See a doctor for swelling in the testicles. All testicular swelling must be diagnosed by a physician to determine the differences between a cyst, cancerous growth, hydrocele or infection in the testicles. A testicular cysts, also called a spermatocele or epididymal cyst, is typically a painless, fluid-filled, noncancerous sac in the scrotum above the testicles. T
Consider getting a second opinion if you are not satisfied with your physician’s diagnosis and treatment. Although most epidermoid and pilar cysts do not require treatment from a physician, if you do seek medical advice and are not satisfied with the results seek a second opinion. Most sebaceous and epidermoid cysts are straightforward, but there are other conditions that may mimic these cysts.
In a case study written in the Royal College of Surgeons of England, the authors presented two cases in which melanoma and a deep oral cavity were originally mistaken for a sebaceous cyst.
There are a variety of other infectious processes that may be mistaken for a sebaceous cyst, including boils, furuncles and carbuncles.
Treating a Cyst at Home
Treat uninfected epidermoid and sebaceous cysts at home. Signs of infection include the area becoming swollen, red, tender, or red and warm. If your home treatment for these cysts is not effective or if you experience symptoms, which indicate an infection, you should seek medical care from your physician.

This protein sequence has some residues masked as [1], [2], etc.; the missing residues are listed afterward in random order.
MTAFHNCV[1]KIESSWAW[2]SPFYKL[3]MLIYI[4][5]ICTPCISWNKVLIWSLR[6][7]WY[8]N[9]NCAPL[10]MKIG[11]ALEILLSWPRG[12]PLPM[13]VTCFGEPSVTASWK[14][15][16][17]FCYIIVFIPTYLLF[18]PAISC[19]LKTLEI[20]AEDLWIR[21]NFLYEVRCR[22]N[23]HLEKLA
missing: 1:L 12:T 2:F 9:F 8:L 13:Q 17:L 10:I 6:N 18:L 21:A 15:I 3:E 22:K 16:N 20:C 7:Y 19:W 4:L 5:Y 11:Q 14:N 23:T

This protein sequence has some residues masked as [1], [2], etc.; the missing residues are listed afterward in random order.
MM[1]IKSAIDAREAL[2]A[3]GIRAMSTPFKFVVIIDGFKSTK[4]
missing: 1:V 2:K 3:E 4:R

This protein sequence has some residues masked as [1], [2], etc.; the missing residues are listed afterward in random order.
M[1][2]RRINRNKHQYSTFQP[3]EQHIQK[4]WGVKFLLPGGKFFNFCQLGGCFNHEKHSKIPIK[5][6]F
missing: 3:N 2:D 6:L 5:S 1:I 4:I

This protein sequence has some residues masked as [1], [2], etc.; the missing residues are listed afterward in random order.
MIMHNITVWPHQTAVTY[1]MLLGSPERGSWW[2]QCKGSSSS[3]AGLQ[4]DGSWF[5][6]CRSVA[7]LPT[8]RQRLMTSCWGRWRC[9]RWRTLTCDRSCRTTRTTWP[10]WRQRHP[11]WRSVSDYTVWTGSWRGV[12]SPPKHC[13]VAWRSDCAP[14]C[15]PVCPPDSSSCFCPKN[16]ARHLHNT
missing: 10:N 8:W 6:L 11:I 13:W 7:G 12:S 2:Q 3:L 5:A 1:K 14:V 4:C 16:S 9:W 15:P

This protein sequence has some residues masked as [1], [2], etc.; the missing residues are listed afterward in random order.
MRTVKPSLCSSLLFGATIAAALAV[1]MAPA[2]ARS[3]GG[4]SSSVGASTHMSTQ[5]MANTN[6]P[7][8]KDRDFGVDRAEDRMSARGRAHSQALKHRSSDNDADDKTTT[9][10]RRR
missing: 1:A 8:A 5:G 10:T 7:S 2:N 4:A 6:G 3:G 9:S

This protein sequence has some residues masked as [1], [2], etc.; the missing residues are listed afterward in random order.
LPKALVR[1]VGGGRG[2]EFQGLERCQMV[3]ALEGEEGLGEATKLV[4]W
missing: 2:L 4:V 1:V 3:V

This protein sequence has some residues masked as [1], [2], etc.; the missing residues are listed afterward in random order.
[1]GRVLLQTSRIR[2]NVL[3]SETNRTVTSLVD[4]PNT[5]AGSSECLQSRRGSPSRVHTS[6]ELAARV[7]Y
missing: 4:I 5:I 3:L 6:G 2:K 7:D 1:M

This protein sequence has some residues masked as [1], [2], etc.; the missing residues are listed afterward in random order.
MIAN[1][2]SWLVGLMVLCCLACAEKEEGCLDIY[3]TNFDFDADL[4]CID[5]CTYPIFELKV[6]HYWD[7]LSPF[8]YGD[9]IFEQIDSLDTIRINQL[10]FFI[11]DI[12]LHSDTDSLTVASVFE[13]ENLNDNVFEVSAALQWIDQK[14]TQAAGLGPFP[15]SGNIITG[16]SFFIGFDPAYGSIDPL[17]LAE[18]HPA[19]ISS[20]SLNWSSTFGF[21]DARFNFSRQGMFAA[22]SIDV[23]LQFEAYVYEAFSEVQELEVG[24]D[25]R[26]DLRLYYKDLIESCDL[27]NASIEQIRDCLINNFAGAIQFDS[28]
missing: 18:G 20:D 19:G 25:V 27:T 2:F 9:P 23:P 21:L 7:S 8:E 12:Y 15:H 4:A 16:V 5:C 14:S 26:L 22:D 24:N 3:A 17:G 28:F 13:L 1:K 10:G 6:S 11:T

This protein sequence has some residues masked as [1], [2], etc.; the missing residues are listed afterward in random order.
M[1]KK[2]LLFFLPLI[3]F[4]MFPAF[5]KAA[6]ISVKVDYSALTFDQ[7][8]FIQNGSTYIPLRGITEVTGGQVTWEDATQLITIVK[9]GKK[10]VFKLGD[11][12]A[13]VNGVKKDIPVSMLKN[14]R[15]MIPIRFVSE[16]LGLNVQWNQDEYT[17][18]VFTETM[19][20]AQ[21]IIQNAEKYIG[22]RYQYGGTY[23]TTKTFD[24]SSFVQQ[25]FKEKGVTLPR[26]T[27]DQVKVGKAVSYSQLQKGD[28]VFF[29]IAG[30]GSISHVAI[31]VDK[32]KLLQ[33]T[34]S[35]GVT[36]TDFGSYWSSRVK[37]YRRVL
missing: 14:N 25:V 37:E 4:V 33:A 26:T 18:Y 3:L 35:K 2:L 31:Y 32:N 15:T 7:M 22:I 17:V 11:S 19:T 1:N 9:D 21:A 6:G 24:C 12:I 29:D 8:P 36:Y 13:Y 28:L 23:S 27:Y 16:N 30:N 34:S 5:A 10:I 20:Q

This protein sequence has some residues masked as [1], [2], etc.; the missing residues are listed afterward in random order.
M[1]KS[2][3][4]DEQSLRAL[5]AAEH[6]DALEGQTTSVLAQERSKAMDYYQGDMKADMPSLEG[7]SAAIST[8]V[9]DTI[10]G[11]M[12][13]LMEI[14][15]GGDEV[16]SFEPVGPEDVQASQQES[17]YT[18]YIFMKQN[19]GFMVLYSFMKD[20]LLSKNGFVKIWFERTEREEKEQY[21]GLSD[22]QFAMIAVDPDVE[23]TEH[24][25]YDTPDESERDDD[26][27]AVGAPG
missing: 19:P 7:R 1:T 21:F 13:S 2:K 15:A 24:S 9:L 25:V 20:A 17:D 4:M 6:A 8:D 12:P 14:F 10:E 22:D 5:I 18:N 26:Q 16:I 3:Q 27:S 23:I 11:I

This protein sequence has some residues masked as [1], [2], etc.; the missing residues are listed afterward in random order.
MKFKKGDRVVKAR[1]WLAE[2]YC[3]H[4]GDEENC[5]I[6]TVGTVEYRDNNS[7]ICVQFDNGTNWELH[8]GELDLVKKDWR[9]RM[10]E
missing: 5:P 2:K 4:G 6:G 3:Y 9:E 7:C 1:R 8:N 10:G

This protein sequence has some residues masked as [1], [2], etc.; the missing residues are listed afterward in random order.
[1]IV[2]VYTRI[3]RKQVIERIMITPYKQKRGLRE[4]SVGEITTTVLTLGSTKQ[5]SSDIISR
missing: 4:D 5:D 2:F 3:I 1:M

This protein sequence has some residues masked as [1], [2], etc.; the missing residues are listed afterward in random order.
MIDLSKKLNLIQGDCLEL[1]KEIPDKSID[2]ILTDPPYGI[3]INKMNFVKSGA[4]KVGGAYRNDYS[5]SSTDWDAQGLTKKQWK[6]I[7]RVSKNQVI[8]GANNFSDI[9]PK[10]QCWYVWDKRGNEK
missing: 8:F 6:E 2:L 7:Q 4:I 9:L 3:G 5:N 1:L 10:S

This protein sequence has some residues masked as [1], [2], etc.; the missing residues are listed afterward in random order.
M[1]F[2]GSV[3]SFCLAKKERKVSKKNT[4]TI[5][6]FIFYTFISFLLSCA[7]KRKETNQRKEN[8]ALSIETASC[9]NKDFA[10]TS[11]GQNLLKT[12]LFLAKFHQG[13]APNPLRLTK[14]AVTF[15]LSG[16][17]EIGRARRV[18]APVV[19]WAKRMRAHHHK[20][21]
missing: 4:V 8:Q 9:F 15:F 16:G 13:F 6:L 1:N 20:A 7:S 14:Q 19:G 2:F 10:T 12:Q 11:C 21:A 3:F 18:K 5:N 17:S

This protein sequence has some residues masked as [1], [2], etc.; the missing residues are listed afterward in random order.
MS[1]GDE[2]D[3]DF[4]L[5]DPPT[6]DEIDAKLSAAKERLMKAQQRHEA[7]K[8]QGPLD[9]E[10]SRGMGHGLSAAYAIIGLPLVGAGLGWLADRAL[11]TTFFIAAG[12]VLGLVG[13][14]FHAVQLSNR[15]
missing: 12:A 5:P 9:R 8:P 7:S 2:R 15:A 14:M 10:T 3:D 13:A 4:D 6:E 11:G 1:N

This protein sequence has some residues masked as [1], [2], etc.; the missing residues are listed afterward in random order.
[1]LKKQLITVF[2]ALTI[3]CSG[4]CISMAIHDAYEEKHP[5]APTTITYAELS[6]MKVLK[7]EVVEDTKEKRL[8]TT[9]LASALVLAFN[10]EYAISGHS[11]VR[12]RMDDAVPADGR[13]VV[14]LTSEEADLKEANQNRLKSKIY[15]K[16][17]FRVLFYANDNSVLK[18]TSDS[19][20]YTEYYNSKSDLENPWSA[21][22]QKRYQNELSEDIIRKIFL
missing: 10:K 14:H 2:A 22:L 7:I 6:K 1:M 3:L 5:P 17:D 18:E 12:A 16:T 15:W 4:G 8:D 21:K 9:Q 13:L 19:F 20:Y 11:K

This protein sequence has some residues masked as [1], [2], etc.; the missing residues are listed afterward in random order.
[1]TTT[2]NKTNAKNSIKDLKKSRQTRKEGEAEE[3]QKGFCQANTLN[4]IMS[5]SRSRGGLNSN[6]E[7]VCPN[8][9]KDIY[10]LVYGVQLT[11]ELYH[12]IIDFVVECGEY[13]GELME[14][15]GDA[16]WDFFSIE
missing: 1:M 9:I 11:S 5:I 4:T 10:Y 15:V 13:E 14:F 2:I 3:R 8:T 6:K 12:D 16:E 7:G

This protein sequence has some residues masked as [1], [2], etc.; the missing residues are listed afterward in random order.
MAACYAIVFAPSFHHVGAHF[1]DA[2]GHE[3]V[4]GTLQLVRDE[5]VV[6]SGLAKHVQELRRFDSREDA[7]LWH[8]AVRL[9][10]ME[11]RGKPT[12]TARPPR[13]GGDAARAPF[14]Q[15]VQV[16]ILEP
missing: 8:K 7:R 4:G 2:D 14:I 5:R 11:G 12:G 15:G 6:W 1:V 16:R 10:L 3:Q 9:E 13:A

If the cyst causes pain or discomfort with walking or intercourse, medical care is needed to treat the cyst.
Cystic acne is an inflammatory type of acne. Inflammatory acne results from the rupturing of the skin cell wall. When the wall surrounding a pore ruptures, bacteria and sebum can funnel into the surrounding skin cells, causing infection that results in inflammation. There are four main types of inflammatory acne, and all four may be present on the skin in cases of cystic acne.
When a follicle is blocked up with sebum, dead skin cells, and bacteria, the pressure may cause the surrounding skin cell wall to break. The substances that caused the blockage then make their way into the surrounding skin, causing inflammation. Papules are observed as red or pink-colored bumps on the skin. These acne lesions don’t contain pus and will exhibit no visible fluids. They are generally not painful but may be tender to the touch. Papules tend to be less than one centimeter wide, but can vary in size.
A pustule is similar to a papule, except for the presence of white blood cells. When the body’s immune system senses bacteria in a ruptured follicle, it sends white blood cells to the area to protect the rest of the skin. This causes pus to build up and result in what many know as a pimple or zit. Pustules are often marked by a yellow or white head at the surface of the skin.
A nodule is a hard acne lesion that’s embedded deep within the skin. They may persist for weeks and months, and during this time, their contents may harden into deeper cysts.
An acne cyst (sometimes referred to as “cyst acne”) contains a hollow cavity or sac area in which fluid and liquid builds up. The fluids may harden, but cysts are generally softer than nodules. Cystic acne lesions are most often felt beneath the skin before they’re seen. As acne cysts are deep within the skin, squeezing or attempting to self-extract these lesions can actually worsen the condition, slow down the healing process, and heighten the risk of permanent, deep scarring.